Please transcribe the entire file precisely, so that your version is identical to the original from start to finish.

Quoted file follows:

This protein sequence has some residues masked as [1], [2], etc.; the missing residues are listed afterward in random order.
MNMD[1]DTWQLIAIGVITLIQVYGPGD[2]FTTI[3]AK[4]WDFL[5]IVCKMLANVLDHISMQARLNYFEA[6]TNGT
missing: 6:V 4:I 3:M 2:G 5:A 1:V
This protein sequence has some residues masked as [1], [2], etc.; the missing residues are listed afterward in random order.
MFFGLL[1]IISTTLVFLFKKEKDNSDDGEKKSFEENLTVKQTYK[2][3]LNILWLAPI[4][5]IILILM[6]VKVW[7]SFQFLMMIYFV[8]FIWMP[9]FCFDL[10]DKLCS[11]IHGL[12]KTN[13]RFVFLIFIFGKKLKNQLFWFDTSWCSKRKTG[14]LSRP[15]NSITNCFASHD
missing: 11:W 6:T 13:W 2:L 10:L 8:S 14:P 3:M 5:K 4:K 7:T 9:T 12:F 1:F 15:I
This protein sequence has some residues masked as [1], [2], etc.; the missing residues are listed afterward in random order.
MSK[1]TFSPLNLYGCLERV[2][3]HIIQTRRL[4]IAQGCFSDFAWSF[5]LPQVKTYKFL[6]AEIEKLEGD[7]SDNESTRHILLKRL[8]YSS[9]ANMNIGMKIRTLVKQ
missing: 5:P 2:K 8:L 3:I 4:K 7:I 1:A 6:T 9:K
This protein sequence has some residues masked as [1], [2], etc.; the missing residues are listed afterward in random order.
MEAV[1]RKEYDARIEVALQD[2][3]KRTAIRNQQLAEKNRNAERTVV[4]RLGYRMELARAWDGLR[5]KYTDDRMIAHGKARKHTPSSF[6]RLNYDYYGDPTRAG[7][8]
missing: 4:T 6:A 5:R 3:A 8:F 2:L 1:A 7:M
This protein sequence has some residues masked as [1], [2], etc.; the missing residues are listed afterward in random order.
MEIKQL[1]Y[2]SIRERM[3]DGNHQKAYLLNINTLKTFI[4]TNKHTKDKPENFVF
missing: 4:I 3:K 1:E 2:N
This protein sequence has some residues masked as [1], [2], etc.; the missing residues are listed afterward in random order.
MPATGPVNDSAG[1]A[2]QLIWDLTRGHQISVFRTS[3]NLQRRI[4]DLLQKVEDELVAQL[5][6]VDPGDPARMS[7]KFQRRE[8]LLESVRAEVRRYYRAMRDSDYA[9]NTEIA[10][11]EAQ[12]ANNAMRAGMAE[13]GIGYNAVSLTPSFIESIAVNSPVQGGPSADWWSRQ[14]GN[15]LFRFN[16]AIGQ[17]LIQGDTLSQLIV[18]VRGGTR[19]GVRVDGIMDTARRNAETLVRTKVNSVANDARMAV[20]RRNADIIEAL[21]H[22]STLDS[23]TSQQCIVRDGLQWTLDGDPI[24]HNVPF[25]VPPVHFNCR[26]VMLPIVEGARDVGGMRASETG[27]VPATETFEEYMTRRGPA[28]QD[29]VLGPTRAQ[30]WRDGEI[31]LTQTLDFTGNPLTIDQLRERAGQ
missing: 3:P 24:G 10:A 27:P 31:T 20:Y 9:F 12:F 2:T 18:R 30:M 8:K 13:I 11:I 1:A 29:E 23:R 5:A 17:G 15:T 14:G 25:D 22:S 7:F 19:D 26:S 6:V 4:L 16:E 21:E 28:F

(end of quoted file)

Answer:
This protein sequence has some residues masked as [1], [2], etc.; the missing residues are listed afterward in random order.
MNMD[1]DTWQLIAIGVITLIQVYGPGD[2]FTTI[3]AK[4]WDFL[5]IVCKMLANVLDHISMQARLNYFEA[6]TNGT
missing: 6:V 4:I 3:M 2:G 5:A 1:V
This protein sequence has some residues masked as [1], [2], etc.; the missing residues are listed afterward in random order.
MFFGLL[1]IISTTLVFLFKKEKDNSDDGEKKSFEENLTVKQTYK[2][3]LNILWLAPI[4][5]IILILM[6]VKVW[7]SFQFLMMIYFV[8]FIWMP[9]FCFDL[10]DKLCS[11]IHGL[12]KTN[13]RFVFLIFIFGKKLKNQLFWFDTSWCSKRKTG[14]LSRP[15]NSITNCFASHD
missing: 11:W 6:T 13:W 2:L 10:L 8:S 14:P 3:M 5:K 4:K 7:T 9:T 12:F 1:F 15:I
This protein sequence has some residues masked as [1], [2], etc.; the missing residues are listed afterward in random order.
MSK[1]TFSPLNLYGCLERV[2][3]HIIQTRRL[4]IAQGCFSDFAWSF[5]LPQVKTYKFL[6]AEIEKLEGD[7]SDNESTRHILLKRL[8]YSS[9]ANMNIGMKIRTLVKQ
missing: 5:P 2:K 8:L 3:I 4:K 7:I 1:A 6:T 9:K
This protein sequence has some residues masked as [1], [2], etc.; the missing residues are listed afterward in random order.
MEAV[1]RKEYDARIEVALQD[2][3]KRTAIRNQQLAEKNRNAERTVV[4]RLGYRMELARAWDGLR[5]KYTDDRMIAHGKARKHTPSSF[6]RLNYDYYGDPTRAG[7][8]
missing: 4:T 6:A 5:R 3:A 8:F 2:L 1:A 7:M
This protein sequence has some residues masked as [1], [2], etc.; the missing residues are listed afterward in random order.
MEIKQL[1]Y[2]SIRERM[3]DGNHQKAYLLNINTLKTFI[4]TNKHTKDKPENFVF
missing: 4:I 3:K 1:E 2:N
This protein sequence has some residues masked as [1], [2], etc.; the missing residues are listed afterward in random order.
MPATGPVNDSAG[1]A[2]QLIWDLTRGHQISVFRTS[3]NLQRRI[4]DLLQKVEDELVAQL[5][6]VDPGDPARMS[7]KFQRRE[8]LLESVRAEVRRYYRAMRDSDYA[9]NTEIA[10][11]EAQ[12]ANNAMRAGMAE[13]GIGYNAVSLTPSFIESIAVNSPVQGGPSADWWSRQ[14]GN[15]LFRFN[16]AIGQ[17]LIQGDTLSQLIV[18]VRGGTR[19]GVRVDGIMDTARRNAETLVRTKVNSVANDARMAV[20]RRNADIIEAL[21]H[22]STLDS[23]TSQQCIVRDGLQWTLDGDPI[24]HNVPF[25]VPPVHFNCR[26]VMLPIVEGARDVGGMRASETG[27]VPATETFEEYMTRRGPA[28]QD[29]VLGPTRAQ[30]WRDGEI[31]LTQTLDFTGNPLTIDQLRERAGQ
missing: 3:P 24:G 10:A 27:P 31:T 20:Y 9:F 12:F 2:T 18:R 30:M 8:K 13:I 11:I 1:A 29:E 23:R 5:A 17:G 15:T 14:G 25:D 22:S 7:F 19:D 26:S 6:V 4:L 16:E 21:E 28:F